We are already seeing strong external interest by prospective students in the recently announcedcomputer game design track of the BA in Computer Science. Internally, we have had strong interest inthe new undergraduate introduction to game design course, CMPS 80K, Foundations of InteractiveGame Design, which has attracted 174 enrollments in its first offering (Winter 2006). Enrollments in similar programs nationwide can serve as a yardstick for potential enrollments atUCSC. At Georgia Tech., the new Computational Media degree program started in Fall 2005, andhas 120 students in the program. Rensselaer will launch a new degree program in Fall 2006, withenrollment capped at 25 students.That said, it is always challenging to predict future demand for academic programs. This curriculum hasbeen designed such that it can be launched with relatively few resource demands, and hence it has theability to scale from low up to potentially large enrollments.Career OpportunitiesGraduates receiving a BS in Computer Science: Computer Game Design, will be well positioned to securejobs within the computer games industry, as well as general software engineering jobs within a broad arrayof information technology companies. Students in the program will receive a solid and broad background incomputer science, and hence are well positioned to continue on to graduate studies in computer science,digital media, or computer games. Since the degree explicitly has the name “Computer Science” in its title,students who decide to pursue traditional software engineering jobs after completing their degree will be atno disadvantage compared to those completing traditional computer science degree programs. In fact, weanticipate that their having completed a major capstone project may well be viewed as a significant plusfactor when seeking jobs or postgraduate study.Graduates in Computer Game Design will be competitive in securing development positions within thegrowing computer game industry. In the Fall 2005 Career Guide published by Game Developer Magazine(the 4th iteration of this guide), the average nationwide salary for game developers with less than three yearsexperience is 54,300, with salaries in the San Francisco Bay Area generally being higher than the average.Additionally, average additional compensation (bonus, profit sharing, stock options) was 21,872 for allgame developers. There is a large and growing computer gaming industry nationwide, with manycompanies concentrated in California, offering strong wages. The strong technical focus of the ComputerGame Design program, combined with the ability for students to create solid demonstration games as partof their senior game design capstone sequence, should make UCSC graduates very competitive in theentry-level game design job market.Timing and EnrollmentWe hope that this program will be approved and in the campus catalog by the beginning of the 2006/7academic year. We anticipate that the only students entering the program in the 2006/7 academic year willbe existing students in the BA/BS Computer Science degree programs. It is likely that some students whoapplied to UC Santa Cruz because of the existing game development track within the BA ComputerScience degree will want to switch over to the new degree program once it comes on line.Predicting future enrollments is a notoriously difficult task. Ideally, we would like to have some number ofcurrent sophomore and junior Computer Science students (5) transferring into the program in the initialyear of 2006/7, along with a small number of incoming freshmen (20). Incoming freshmen in Fall 2006will not have had the opportunity to apply directly for the Computer Game Design major, but will haveapplied for enrollment in either the BA or BS in Computer Science degree, and will then transfer into themajor. Enrollments in subsequent Computer Game Design classes will ramp up to the desired steady-stateof 50 incoming students per year. Once the degree program has been approved, freshmen students willapply directly for the Computer Game Design major. The table below shows projected enrollments in themajor.The program curriculum has been designed such that community college transfer students can reasonablycomplete the program in two years after transfer, and hence the incoming students figures include transferstudents. The breakdown of entering freshman vs. transfer students is indicated in parenthesis4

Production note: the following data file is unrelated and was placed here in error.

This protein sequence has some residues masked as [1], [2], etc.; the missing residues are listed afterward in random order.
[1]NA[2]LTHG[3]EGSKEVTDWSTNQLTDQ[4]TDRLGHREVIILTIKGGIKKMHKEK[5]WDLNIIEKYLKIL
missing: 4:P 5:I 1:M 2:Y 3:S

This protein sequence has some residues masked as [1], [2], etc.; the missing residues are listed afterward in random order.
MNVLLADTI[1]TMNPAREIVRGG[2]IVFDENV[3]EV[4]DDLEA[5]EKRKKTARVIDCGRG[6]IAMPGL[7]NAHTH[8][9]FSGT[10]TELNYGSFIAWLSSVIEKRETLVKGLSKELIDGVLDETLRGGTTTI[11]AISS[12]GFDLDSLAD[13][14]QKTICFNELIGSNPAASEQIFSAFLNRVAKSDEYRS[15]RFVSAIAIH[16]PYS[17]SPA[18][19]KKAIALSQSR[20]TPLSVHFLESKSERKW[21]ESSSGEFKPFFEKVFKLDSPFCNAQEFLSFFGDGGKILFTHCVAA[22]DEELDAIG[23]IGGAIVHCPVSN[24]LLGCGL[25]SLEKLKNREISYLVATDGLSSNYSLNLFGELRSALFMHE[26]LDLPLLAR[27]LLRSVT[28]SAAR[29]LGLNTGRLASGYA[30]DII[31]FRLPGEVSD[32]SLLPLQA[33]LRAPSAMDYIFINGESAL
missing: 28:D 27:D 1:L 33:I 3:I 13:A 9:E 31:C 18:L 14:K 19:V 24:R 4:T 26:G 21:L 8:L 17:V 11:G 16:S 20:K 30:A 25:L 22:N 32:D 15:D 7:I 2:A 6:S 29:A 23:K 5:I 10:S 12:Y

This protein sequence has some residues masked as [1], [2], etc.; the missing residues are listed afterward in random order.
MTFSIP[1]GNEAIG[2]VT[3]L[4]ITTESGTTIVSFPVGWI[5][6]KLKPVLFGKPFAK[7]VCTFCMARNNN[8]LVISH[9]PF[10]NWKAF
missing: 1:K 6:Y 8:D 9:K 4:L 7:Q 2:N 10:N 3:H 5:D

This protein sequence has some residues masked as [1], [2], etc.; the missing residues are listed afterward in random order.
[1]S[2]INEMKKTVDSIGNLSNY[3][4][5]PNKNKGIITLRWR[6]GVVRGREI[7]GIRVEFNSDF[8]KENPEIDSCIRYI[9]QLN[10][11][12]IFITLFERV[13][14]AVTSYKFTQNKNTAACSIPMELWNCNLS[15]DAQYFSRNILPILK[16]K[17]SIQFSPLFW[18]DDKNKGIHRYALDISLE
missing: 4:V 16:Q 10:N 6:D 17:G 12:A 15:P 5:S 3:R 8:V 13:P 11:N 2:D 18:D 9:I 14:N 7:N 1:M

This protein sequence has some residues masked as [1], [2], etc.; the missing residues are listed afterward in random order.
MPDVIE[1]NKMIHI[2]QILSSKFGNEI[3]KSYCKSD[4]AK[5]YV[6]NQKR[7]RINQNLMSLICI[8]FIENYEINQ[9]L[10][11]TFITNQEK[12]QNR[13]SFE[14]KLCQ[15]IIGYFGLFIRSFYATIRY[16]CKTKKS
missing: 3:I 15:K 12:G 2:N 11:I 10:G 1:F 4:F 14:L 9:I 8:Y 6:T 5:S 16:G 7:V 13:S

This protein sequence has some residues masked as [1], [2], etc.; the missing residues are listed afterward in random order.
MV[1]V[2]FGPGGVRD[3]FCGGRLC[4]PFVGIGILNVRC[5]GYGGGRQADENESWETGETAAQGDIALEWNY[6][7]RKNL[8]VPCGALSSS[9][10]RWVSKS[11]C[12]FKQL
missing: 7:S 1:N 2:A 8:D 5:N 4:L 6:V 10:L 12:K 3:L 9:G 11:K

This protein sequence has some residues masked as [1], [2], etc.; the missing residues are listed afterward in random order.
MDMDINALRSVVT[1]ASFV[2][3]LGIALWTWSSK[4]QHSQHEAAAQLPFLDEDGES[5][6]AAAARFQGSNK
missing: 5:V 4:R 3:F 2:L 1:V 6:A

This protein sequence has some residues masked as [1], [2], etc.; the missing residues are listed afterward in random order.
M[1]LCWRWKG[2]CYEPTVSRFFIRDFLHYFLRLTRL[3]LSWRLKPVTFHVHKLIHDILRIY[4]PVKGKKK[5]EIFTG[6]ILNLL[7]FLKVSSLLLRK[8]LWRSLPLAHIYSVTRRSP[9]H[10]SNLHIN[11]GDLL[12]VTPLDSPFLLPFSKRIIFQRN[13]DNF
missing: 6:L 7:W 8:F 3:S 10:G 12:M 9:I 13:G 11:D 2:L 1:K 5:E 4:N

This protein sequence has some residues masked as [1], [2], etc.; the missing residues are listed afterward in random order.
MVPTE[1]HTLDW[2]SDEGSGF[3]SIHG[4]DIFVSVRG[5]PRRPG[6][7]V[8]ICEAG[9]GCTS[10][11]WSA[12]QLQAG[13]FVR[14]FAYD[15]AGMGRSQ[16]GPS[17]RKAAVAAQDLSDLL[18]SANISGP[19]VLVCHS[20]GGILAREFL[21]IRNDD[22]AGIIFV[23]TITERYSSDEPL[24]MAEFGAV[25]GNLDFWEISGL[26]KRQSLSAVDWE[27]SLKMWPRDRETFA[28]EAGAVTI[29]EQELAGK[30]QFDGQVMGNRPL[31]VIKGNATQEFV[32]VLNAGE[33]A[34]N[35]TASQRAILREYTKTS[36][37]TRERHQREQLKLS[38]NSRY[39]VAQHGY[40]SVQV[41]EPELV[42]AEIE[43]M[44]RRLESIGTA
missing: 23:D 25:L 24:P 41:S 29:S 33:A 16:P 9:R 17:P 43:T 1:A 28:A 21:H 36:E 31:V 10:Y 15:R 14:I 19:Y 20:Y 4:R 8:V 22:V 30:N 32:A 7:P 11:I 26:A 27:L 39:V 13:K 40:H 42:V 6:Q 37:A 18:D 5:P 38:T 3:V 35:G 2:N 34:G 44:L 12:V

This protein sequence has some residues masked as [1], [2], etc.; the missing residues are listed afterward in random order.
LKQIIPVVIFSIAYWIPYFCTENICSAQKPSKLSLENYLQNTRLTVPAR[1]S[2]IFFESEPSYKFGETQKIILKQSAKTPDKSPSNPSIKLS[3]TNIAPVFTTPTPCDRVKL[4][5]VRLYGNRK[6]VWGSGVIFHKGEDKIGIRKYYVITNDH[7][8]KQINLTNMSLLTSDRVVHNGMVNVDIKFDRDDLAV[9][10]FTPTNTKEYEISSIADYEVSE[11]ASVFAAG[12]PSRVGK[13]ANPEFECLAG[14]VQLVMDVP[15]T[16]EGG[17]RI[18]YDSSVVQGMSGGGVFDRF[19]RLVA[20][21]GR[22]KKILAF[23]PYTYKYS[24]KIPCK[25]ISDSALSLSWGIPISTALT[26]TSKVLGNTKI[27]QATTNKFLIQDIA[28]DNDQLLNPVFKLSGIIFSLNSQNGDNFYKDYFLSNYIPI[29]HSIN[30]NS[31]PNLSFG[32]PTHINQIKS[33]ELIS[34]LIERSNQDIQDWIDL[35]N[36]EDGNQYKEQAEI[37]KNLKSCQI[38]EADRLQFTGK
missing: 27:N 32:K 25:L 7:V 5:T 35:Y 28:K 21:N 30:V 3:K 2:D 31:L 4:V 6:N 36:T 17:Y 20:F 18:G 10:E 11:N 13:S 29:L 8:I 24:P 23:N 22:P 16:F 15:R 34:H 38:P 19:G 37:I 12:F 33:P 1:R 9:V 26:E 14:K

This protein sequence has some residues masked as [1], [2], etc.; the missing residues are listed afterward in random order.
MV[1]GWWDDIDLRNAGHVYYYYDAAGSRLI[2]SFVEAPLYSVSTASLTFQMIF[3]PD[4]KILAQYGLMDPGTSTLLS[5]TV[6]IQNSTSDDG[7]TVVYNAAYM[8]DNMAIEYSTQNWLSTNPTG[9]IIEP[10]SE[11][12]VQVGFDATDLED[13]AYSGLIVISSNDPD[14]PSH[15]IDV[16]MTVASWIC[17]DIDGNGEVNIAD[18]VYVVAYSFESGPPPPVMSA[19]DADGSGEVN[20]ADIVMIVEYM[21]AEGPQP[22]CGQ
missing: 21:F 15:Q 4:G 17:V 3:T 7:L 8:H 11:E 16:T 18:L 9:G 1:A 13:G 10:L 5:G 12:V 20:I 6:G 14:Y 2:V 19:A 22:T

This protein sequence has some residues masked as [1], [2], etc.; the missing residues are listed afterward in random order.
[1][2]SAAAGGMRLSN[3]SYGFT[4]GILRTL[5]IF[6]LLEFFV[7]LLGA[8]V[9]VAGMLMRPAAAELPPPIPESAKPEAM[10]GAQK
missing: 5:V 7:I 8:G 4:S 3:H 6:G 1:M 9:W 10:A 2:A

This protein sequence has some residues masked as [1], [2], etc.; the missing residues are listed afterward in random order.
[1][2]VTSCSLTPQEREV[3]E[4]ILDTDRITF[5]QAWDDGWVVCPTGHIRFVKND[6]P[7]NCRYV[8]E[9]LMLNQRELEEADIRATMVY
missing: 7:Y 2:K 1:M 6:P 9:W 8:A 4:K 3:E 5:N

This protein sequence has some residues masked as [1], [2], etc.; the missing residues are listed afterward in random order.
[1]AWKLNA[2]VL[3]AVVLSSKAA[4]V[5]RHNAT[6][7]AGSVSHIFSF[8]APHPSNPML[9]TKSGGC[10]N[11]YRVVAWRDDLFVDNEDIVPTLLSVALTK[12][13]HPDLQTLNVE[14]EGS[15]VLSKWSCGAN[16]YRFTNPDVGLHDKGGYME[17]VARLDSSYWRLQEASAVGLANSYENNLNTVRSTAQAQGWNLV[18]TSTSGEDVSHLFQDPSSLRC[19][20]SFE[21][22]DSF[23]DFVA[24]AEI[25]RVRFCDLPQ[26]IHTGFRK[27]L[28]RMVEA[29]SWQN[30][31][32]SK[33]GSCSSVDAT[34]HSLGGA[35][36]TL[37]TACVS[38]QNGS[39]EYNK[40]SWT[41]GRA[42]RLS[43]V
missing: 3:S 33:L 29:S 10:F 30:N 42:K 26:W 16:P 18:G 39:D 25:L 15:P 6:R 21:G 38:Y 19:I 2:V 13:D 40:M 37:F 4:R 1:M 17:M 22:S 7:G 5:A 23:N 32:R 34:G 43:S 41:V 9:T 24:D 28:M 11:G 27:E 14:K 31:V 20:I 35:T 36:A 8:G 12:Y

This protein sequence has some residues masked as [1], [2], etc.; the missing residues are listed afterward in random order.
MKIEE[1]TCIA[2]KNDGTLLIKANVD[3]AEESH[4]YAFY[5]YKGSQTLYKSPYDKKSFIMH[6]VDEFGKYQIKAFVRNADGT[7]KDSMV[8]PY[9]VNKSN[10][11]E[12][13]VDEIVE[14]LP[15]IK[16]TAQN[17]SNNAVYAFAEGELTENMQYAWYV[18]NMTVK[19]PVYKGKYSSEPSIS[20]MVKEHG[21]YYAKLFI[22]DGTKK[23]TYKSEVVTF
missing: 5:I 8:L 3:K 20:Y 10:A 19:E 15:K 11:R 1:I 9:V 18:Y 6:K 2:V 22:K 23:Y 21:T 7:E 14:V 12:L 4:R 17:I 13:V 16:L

(freshman/transfer). For the first year of the program, we also expect some students to transfer in from theexisting BA/BS in Computer Science degree. Graduate numbers assume no attrition, and four-yearcompletion rates for incoming freshman (two years for transfer students).ACADEMICYEARINCOMING DUATES2006/0725 (20/0/5)2502007/0835 (25/10/0)6002008/0940 (25/15/0)100152009/1050 (35/15/0)135352010/1150 (35/15/0)15045In order to increase awareness of this new major, we intend to include mention of the degree program intypical School of Engineering outreach materials, including a web site at UCSC providing an overview ofthe major. We also intend to work with UCSC admissions to improve outreach to prospective students,including targeted email messages, and inclusion of information about the program in typical admissionsoutreach publications. We would also like to perform outreach to high school guidance counselors toimprove their awareness of the program, career opportunities in computer gaming, and to give a sense ofthe academic rigor of our offering. Towards this end, we have already met with Signe Coe, graduatecounselor at the Pacific Collegiate School in Santa Cruz.We would also like to target community college students in our outreach efforts. We have had preliminarydiscussions on this topic with Chuck Lindauer, Dean of Computers Technology and Information Systemsat Foothill College. Foothill College would like to create a 2-year computer game development track, formany of the same reasons that motivate our proposal (increase enrollments, interest, and diversity). Foothillwould like to advertise this program as a game-oriented pipeline preparing students for entry into the gamedegree program at UCSC, and possibly DigiPen. It is conceivable that other nearby community collegeswould find this model attractive too.Ideally, we want the Computer Game Design major to attract a diverse study body, especially women, intocomputer science, as we feel that computer game design may be more attractive to a broad array of studentsthan traditional computer science. As a result, we anticipate outreach materials will include a diversity ofstudents in photos and meetings, as well as tailoring specific messages about the degree program to attract adiverse student body.Additionally, we note that there are currently no web sites dedicated to a discussion of computer gamingeducation, and hence web searches on relevant terms do not yield high quality information. We intend tocreate a web site providing an overview of all compute

A Proposal for a Bachelor of Science in Computer Science: Computer Game Design June 12, 2006 Introduction The Computer Science Department proposes the establishment of a new interdisciplinary degree program focusing on the technical, artistic, and narrative underpinnings of interactive computer games. Assistant